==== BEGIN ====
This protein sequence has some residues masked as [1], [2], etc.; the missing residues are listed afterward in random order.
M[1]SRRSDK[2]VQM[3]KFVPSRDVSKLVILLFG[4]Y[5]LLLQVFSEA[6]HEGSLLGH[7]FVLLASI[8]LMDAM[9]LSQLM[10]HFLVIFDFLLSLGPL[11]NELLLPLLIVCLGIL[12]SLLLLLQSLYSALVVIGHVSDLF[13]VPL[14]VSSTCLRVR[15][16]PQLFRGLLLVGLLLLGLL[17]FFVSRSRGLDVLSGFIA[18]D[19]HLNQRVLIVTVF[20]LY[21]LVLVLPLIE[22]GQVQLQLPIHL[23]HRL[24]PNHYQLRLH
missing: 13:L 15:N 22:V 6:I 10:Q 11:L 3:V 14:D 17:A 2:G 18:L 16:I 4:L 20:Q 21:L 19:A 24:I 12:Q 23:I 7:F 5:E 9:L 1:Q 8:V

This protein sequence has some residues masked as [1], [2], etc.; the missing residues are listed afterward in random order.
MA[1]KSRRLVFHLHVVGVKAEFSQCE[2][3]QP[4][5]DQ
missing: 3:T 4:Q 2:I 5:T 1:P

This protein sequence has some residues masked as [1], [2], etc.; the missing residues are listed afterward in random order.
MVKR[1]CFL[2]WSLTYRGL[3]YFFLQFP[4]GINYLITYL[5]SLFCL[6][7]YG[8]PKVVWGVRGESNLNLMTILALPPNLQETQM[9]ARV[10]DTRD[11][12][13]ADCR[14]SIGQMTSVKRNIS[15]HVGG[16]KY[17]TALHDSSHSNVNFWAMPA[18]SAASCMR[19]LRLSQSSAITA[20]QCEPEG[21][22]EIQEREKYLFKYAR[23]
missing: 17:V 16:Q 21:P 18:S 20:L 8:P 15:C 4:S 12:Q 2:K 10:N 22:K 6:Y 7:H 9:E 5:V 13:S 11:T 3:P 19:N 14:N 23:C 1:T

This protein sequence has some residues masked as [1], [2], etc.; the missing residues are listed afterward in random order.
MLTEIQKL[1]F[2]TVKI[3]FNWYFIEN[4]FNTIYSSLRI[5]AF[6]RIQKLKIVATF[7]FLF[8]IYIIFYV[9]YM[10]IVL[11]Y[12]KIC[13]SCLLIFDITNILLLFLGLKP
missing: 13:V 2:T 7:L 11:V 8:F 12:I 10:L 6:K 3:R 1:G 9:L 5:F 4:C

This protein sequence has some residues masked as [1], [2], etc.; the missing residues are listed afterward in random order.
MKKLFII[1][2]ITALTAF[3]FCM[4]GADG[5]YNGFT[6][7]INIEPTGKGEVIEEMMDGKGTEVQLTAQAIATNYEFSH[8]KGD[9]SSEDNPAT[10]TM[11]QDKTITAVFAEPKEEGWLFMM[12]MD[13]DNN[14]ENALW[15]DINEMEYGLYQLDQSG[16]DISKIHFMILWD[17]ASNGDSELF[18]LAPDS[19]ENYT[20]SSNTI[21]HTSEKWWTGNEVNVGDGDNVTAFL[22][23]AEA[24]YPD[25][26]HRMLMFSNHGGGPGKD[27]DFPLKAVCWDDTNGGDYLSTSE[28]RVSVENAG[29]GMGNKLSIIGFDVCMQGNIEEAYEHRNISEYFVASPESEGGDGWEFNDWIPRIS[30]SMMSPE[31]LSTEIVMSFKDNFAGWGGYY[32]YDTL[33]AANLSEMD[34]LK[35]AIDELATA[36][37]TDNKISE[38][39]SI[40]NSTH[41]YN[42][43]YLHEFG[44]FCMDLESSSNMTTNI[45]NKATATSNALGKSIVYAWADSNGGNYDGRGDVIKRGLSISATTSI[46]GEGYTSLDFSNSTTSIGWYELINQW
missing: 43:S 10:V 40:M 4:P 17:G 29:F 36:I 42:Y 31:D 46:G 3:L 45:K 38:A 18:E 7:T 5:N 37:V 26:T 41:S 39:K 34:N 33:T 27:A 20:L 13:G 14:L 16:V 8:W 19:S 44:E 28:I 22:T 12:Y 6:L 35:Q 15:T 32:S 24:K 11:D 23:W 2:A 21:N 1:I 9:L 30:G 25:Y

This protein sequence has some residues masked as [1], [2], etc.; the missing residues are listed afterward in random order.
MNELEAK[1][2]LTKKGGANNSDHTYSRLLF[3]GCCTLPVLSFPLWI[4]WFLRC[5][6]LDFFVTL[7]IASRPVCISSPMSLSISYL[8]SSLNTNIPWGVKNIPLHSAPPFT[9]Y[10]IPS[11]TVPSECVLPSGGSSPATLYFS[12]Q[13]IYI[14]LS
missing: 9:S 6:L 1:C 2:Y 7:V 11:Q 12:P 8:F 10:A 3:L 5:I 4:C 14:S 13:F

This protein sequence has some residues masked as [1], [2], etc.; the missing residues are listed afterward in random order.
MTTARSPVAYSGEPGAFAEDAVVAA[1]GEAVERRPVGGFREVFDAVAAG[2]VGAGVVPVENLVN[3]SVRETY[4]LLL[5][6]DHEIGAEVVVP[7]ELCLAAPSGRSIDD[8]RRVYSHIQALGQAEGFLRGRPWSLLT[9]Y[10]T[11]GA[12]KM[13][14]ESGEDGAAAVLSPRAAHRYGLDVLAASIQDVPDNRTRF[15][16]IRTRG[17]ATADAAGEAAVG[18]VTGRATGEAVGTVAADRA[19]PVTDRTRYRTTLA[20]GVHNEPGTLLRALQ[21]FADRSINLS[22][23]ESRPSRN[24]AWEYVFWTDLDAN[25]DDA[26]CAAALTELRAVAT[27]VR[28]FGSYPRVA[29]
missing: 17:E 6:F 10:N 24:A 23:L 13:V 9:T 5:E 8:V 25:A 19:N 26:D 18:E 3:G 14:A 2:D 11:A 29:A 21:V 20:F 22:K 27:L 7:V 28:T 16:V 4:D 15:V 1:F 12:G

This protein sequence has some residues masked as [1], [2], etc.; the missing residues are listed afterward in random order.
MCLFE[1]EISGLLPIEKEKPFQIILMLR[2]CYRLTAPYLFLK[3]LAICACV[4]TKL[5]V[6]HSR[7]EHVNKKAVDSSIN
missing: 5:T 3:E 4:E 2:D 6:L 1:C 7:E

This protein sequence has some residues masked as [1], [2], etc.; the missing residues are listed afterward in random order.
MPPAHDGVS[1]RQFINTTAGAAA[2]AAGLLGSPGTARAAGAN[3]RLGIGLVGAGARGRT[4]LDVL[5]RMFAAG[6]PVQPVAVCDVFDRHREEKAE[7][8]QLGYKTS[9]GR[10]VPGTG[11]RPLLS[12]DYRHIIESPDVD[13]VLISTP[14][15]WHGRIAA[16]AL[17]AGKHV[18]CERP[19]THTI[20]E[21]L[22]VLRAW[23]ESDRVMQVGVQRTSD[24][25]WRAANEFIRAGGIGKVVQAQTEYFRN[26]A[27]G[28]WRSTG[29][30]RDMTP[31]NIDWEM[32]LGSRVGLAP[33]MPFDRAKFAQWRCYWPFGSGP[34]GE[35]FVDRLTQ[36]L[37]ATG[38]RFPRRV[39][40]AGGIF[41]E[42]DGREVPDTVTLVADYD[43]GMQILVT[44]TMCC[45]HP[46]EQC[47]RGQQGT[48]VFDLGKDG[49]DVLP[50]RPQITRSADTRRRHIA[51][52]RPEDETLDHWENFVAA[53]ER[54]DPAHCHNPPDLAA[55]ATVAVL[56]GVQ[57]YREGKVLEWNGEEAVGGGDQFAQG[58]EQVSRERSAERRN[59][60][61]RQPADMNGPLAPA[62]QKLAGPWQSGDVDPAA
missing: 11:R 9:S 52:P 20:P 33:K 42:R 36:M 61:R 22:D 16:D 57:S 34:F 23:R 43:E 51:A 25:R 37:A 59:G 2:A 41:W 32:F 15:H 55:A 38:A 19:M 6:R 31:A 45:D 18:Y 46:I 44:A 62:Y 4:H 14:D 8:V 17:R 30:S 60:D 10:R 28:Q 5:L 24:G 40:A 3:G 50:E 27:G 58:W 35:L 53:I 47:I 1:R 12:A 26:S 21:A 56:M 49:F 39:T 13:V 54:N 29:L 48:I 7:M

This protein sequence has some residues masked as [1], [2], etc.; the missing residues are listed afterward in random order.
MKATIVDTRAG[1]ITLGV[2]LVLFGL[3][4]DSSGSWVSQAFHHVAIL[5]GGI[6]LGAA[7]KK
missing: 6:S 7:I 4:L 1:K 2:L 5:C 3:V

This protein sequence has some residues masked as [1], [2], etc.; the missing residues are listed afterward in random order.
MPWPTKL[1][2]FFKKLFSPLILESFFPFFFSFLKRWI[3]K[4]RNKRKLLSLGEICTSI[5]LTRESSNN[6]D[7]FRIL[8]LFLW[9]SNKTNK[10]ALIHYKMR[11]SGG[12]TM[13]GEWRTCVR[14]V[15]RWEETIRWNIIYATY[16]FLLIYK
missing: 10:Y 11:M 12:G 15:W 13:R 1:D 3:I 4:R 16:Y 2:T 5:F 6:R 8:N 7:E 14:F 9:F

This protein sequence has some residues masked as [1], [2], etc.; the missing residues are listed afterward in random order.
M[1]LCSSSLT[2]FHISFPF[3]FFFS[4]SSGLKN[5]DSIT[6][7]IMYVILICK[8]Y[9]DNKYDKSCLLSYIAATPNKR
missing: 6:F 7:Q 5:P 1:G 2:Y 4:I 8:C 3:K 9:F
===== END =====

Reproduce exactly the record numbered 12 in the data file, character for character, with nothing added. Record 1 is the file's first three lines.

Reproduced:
This protein sequence has some residues masked as [1], [2], etc.; the missing residues are listed afterward in random order.
M[1]LCSSSLT[2]FHISFPF[3]FFFS[4]SSGLKN[5]DSIT[6][7]IMYVILICK[8]Y[9]DNKYDKSCLLSYIAATPNKR
missing: 6:F 7:Q 5:P 1:G 2:Y 4:I 8:C 3:K 9:F